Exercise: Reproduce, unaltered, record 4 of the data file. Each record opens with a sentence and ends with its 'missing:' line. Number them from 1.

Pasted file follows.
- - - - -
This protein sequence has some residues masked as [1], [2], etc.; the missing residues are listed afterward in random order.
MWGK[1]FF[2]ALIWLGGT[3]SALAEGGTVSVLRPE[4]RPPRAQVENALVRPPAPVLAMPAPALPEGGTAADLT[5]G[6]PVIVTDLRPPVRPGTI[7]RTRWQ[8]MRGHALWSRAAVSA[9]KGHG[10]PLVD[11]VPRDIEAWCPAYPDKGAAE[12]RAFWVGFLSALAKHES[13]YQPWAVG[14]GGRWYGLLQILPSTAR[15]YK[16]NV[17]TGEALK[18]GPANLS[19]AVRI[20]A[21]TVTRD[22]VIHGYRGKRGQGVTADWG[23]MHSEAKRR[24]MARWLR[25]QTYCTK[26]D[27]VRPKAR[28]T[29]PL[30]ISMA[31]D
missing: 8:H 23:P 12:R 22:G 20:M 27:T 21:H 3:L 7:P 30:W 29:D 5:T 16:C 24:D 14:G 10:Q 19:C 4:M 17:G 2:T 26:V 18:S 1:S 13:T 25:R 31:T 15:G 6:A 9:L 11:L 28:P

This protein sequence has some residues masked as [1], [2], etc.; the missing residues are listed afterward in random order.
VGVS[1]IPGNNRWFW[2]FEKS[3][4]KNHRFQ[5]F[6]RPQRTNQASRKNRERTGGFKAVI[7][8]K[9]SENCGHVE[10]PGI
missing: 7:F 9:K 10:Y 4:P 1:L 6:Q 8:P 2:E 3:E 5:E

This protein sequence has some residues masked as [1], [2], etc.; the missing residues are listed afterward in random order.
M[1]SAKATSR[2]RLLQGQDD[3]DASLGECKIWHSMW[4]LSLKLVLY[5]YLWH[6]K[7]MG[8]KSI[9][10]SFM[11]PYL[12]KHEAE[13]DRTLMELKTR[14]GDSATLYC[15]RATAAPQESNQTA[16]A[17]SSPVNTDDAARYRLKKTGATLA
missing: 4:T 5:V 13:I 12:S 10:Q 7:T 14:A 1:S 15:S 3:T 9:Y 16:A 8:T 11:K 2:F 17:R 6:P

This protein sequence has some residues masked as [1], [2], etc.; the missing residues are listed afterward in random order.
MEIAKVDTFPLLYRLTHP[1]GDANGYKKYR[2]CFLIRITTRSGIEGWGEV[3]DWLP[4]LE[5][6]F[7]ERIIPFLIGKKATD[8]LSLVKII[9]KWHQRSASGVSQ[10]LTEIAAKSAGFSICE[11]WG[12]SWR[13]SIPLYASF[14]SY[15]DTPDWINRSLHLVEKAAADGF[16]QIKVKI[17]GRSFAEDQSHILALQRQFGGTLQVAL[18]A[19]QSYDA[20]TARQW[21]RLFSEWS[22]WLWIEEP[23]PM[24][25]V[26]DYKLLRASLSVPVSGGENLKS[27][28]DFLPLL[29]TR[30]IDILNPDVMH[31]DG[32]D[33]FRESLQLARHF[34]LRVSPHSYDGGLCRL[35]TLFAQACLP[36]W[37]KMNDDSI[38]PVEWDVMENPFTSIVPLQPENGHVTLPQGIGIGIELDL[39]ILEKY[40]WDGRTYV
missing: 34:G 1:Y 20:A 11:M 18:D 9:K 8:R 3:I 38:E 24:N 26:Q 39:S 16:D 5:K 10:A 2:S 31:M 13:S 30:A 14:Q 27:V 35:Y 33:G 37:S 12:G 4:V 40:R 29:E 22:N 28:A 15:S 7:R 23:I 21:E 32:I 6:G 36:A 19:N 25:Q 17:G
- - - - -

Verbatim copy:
This protein sequence has some residues masked as [1], [2], etc.; the missing residues are listed afterward in random order.
MEIAKVDTFPLLYRLTHP[1]GDANGYKKYR[2]CFLIRITTRSGIEGWGEV[3]DWLP[4]LE[5][6]F[7]ERIIPFLIGKKATD[8]LSLVKII[9]KWHQRSASGVSQ[10]LTEIAAKSAGFSICE[11]WG[12]SWR[13]SIPLYASF[14]SY[15]DTPDWINRSLHLVEKAAADGF[16]QIKVKI[17]GRSFAEDQSHILALQRQFGGTLQVAL[18]A[19]QSYDA[20]TARQW[21]RLFSEWS[22]WLWIEEP[23]PM[24][25]V[26]DYKLLRASLSVPVSGGENLKS[27][28]DFLPLL[29]TR[30]IDILNPDVMH[31]DG[32]D[33]FRESLQLARHF[34]LRVSPHSYDGGLCRL[35]TLFAQACLP[36]W[37]KMNDDSI[38]PVEWDVMENPFTSIVPLQPENGHVTLPQGIGIGIELDL[39]ILEKY[40]WDGRTYV
missing: 34:G 1:Y 20:A 11:M 18:D 9:K 8:R 3:I 38:E 24:N 26:Q 39:S 16:D 5:K 10:A 2:S 31:M 13:S 30:A 14:Q 27:V 35:Y 33:G 37:S 12:G 4:V 40:R 29:E 22:N 28:A 15:S 7:R 23:I 21:E 32:I 6:G 36:A 19:N 25:Q 17:G